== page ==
In 2012, PokerStars and its related companies (the "PokerStars Companies") agreed to settle a civil forfeiture and civil money laundering action brought by the Office.  That settlement involved, among other things, the PokerStars Companies forfeiting $547 million to the United States and assuming approximately $184 million in foreign player liabilities of another online poker company subject to the settlement.  Additionally, in June 2013, Mark Scheinberg, ISAI SCHEINBERG's son, agreed to forfeit to the United States an additional $50 million of distributions he received from the operation of the PokerStars Companies.

As noted in part in the SEC Release, the SEC is:

extending the filing periods covered by its previously enacted conditional reporting relief for certain public company filing obligations under the federal securities laws, and that it is also extending regulatory relief previously provided to funds and investment advisers whose operations may be affected by COVID-19.  In addition, the SEC's Division of Corporation Finance issued today its current views regarding disclosure considerations and other securities law matters related to COVID-19.
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[S]ubject to certain conditions, provides public companies with a 45-day extension to file certain disclosure reports that would otherwise have been due between March 1 and July 1, 2020.  Today's Order supersedes and extends the Commission's Original Order of March 4, 2020.  Among other conditions, companies must continue to convey through a current report a summary of why the relief is needed in their particular circumstances for each periodic report that is delayed.  The Commission may provide extensions to the time period for the relief, with any additional conditions it deems appropriate, or provide additional relief as circumstances warrant.  Companies and their representatives are encouraged to contact SEC staff with questions or matters of particular concern.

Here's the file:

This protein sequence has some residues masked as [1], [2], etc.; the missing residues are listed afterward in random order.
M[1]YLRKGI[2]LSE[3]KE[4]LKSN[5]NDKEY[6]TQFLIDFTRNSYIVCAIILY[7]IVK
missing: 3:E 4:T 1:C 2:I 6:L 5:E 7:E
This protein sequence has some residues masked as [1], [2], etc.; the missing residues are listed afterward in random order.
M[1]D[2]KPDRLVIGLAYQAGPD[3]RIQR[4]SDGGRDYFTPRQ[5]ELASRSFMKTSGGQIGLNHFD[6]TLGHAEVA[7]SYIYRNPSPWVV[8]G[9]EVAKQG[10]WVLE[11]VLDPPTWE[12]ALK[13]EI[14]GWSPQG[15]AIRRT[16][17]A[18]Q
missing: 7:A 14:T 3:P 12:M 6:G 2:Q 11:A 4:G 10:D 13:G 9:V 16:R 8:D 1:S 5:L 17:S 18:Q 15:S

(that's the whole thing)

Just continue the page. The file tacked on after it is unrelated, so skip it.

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[P]rovide certain investment funds and investment advisers with additional time with respect to holding in-person board meetings and meeting certain filing and delivery requirements, as applicable.  Today's Orders supersede and extend the filing periods covered by the Commission's Original Orders of March 13, 2020.  Among other conditions, entities must notify the Division staff and/or investors, as applicable, of the intent to rely on the relief, but generally no longer need to describe why they are relying on the order or estimate a date by which the required action will occur.  The time periods for relief are described in the Orders.  The Commission may provide extensions to the time period for the relief, with any additional conditions it deems appropriate, or provide additional relief as circumstances warrant.  Firms and financial professionals are encouraged to contact SEC staff with questions or matters of particular concern.

In a FINRA Arbitration Statement of Claim filed in November 2019, public customer Claimant Huber, representing herself pro se,  asserted that Respondent Morgan Stanley:

repeatedly misinformed Claimant as to the procedure for taking a distribution from her
403(b) account, resulting in undue delay and causing Claimant to incur an unnecessary